4 Holiday Hazards to be Warned About
Hide these household hazards and protect your pets this holiday season.
Are you looking for the perfect present for your pets this holiday season? How about a hazard-free household? While you fuss over shopping lists and who’s cooking the turkey, it’s your job to keep in mind the dangers to pets that come with the holiday.
“The holidays are supposed to be a time of joy for our families, but in preparing for the season, many pet owners run the risk of exposing their pets to household dangers that could present potential life-threatening hazards to their pets,” says Dr. Lori Pasternak, of Helping Hands Affordable Veterinary Surgery and Dental Care in Richmond, Va. “These latent hazards could derail your holiday season if your pets become ill as a result of these hidden perils.”
Here are four holiday hazards to be warned about, according to Dr. Pasternak:
While holiday decorations can make a home feel more festive, they can be tantalizing traps for pets. Your clients should keep decorations and ornaments higher up on trees so they’re not consumed by pets. If a pet decides the colorful garland or tree trim might make a tasty snack, they can and will get stuck in the pet’s intestines, necessitating immediate surgical removal. Also, exposed cords from electric lights can cause electrocution or oral burns if chewed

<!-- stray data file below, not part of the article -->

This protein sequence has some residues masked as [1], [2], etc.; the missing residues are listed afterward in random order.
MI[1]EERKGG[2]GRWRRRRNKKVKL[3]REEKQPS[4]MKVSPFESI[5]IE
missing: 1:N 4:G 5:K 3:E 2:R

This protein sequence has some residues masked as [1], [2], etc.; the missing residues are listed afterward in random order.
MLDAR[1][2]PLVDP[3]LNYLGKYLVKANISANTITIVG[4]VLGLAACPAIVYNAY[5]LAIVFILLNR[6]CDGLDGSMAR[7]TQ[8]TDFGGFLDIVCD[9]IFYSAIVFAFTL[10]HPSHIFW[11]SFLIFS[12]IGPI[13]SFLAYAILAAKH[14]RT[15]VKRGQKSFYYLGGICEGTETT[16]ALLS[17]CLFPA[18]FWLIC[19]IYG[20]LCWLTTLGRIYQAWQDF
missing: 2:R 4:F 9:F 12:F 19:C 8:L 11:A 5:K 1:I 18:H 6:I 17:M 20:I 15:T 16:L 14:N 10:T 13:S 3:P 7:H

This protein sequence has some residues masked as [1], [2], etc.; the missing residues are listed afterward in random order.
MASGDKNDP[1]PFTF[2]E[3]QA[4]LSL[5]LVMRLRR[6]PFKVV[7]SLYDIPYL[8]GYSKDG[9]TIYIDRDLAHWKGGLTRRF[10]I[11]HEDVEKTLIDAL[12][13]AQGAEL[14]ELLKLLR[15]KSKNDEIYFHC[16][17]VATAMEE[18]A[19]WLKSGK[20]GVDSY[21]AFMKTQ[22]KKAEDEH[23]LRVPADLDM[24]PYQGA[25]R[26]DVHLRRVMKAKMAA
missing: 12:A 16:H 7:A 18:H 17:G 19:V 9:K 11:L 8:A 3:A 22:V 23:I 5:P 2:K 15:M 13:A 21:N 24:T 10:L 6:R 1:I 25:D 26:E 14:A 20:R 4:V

2. Gift wrap
When it’s time to pull all the gifts out of hiding to be wrapped, your clients should make sure their pets aren’t in the room while they spread out all the wrapping paper, bows, and ribbons. “If a cat starts gnawing on the ribbon, it will literally ‘stitch’ the cat’s intestines together as it’s being passed through the gut,” Dr. Pasternak says
3. Holiday feast
While turkey and ham make up the majority of traditional holiday meals, turkey and ham bones can become lodged in the pet’s intestines if swallowed in large pieces. Tell your clients not to offer table scraps to pets. Cats and dogs could become seriously ill or even choke to death
The poinsettias your clients use as holiday centerpieces are also toxic to most household pets if they’re chewed and swallowed in large enough quantities. “The level of toxicity is completely proportionate to the size and weight of the pet, but instead of doing the math on that equation, it’s better for clients to choose other types of floral arrangements that don’t endanger their pets,” Dr. Pasternak says.
“The holidays should be fun for your clients, not an unscheduled trip to the veterinary clinic,” Dr. Pasternak says. But make sure your clients know if something does happen, they shouldn’t hesitate to take their pet to the nearest veterinary clinic—no matter what holiday it is.
Lori Pasternak, DVM, graduated from Virginia-Maryland Regional College of Veterinary Medicine in 1998. She worked in a full-service practice in Richmond, Va., for 13 years prior to opening Helping Hands Affordable Veterinary Surgery and Dental Care.